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Schilder, P. (1939). The Relations Between Clinging and Equilibrium. Int. J. Psycho-Anal., 20:58-63.

(1939). International Journal of Psycho-Analysis, 20:58-63

The Relations Between Clinging and Equilibrium

Paul Schilder

Imre Hermann has quite rightly called our attention to the significance of clinging in the mental life of man. I propose here to adduce certain facts which confirm his ideas and amplify them. The investigations which Dr. J. Bieber and I have carried out with newly-born infants have shown us that the act of sucking is in fact always accompanied by a heightening of muscular tension, especially in respect of grasping. In so far as grasping can be voluntarily initiated, it enables sucking to proceed more easily. Hermann quite correctly comments upon the amount of energy involved in the act of grasping.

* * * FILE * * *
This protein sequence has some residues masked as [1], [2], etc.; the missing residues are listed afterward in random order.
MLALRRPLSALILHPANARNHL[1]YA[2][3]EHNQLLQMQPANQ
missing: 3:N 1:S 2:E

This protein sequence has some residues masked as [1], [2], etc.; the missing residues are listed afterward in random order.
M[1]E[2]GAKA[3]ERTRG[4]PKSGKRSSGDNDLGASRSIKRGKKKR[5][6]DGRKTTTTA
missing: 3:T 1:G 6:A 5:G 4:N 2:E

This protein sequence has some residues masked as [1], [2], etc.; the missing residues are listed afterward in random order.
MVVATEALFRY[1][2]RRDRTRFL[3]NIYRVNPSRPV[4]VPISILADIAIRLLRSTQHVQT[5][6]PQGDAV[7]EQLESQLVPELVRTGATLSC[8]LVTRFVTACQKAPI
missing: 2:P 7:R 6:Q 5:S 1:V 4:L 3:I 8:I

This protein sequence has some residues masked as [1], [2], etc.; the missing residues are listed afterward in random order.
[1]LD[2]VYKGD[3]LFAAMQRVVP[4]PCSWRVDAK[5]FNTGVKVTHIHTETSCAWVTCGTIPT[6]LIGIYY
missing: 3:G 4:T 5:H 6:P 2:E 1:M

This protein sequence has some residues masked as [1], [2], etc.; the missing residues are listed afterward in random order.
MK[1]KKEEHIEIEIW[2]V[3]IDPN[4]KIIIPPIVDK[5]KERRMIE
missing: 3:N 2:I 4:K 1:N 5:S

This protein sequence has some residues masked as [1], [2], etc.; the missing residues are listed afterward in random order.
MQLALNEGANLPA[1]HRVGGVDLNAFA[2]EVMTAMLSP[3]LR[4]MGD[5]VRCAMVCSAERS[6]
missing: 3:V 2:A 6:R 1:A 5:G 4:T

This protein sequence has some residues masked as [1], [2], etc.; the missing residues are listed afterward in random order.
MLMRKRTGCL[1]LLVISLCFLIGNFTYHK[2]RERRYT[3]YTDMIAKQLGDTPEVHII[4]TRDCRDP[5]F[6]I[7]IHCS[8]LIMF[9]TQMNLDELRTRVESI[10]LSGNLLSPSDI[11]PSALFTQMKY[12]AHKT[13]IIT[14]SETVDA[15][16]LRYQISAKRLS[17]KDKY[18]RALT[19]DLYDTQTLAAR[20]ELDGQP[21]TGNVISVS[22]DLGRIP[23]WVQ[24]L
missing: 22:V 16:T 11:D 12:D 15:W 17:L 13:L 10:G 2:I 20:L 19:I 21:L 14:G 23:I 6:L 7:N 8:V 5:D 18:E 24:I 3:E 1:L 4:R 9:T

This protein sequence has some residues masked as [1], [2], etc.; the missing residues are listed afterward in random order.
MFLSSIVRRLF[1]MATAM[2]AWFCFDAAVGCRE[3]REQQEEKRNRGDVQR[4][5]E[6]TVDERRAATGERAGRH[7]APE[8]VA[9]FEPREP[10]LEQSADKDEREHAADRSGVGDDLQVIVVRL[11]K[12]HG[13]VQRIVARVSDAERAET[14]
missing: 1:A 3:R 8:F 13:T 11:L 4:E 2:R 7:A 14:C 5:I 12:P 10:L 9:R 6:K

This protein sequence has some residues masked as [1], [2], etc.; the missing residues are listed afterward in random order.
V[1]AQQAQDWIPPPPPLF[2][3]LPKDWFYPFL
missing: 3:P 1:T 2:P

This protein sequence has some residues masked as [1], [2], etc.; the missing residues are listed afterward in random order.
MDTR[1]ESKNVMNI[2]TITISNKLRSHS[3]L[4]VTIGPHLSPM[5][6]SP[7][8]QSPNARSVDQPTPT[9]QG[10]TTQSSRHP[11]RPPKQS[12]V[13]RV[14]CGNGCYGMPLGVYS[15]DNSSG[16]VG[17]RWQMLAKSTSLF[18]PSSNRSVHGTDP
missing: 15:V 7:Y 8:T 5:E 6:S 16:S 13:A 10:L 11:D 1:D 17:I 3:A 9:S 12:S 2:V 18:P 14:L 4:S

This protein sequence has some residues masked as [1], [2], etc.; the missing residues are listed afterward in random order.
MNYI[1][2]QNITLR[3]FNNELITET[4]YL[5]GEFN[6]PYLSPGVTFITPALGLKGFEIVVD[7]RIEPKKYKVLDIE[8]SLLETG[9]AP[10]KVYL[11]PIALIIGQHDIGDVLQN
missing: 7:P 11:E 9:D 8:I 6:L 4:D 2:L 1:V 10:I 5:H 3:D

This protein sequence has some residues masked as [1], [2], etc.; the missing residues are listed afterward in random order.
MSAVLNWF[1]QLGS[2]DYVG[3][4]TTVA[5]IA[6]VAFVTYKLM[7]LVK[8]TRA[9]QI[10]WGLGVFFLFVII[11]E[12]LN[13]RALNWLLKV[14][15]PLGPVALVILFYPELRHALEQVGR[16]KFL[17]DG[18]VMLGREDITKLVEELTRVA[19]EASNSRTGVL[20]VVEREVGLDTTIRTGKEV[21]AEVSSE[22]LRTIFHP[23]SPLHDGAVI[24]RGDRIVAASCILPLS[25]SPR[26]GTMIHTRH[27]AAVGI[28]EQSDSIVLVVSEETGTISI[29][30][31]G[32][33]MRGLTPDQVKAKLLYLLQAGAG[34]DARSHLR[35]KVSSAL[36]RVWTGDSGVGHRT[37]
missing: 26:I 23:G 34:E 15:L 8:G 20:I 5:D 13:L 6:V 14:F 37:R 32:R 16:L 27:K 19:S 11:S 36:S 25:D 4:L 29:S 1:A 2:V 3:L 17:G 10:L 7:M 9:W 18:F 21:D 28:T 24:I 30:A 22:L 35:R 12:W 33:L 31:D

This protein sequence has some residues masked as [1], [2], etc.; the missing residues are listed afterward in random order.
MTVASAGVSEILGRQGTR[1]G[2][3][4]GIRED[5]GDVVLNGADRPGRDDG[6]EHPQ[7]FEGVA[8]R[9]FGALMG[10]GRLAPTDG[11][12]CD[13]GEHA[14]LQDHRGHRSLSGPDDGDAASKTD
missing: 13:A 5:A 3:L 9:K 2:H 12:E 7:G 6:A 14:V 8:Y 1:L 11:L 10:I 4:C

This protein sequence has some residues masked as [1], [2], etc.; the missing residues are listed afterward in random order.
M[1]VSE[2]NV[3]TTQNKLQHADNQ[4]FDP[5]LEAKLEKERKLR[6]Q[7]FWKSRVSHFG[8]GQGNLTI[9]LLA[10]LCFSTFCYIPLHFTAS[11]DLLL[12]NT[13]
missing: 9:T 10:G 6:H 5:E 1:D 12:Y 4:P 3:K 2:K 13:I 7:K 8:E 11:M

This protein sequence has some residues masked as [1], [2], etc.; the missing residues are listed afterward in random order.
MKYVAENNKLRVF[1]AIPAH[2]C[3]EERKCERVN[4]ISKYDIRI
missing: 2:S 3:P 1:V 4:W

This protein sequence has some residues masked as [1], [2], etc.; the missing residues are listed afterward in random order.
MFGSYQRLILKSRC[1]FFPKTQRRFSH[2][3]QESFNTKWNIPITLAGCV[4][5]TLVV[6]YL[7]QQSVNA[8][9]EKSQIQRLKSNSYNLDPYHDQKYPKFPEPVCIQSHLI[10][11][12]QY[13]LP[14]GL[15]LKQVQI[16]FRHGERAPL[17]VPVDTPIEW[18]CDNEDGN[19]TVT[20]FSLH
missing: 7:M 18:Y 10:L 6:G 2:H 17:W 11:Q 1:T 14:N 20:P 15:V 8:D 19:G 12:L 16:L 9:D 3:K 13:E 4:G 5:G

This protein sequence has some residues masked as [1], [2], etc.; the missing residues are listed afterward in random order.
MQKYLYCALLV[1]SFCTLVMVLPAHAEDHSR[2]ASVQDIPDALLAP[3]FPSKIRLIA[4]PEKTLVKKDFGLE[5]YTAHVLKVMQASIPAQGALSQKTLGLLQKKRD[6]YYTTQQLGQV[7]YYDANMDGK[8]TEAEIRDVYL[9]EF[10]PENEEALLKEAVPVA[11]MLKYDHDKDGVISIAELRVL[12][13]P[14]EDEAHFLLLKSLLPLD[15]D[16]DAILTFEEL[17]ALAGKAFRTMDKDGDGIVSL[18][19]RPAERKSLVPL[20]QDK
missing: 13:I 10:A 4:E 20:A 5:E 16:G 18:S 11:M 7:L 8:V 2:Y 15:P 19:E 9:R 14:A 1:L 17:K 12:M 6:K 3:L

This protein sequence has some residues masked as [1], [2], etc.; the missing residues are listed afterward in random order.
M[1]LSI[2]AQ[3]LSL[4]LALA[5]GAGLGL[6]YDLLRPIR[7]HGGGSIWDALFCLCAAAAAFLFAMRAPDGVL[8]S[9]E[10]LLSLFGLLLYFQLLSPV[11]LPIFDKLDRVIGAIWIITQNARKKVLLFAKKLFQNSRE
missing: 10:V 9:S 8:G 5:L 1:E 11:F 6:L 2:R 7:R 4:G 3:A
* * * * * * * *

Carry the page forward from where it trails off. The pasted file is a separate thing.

According to Watson and Richter new-born babies and monkeys are actually able to maintain themselves suspended by the strength of their grasping-reflex. Richter has shewn that the grasping-reflex in monkeys regularly disappears in the process of development. The fact that the grasping-reflex makes it possible to cling in defiance of the law of gravity and subsequently diminishes is another reason which points to the probability of there being a connection between grasping and sucking. A child must feel securely perched against its mother's body while sucking. In pathological cases we find that grasping and groping are very frequently bound up with a sucking-reflex. It is certain that grasping and sucking may be activated afresh if the so-called pre-frontal region of the brain is destroyed.

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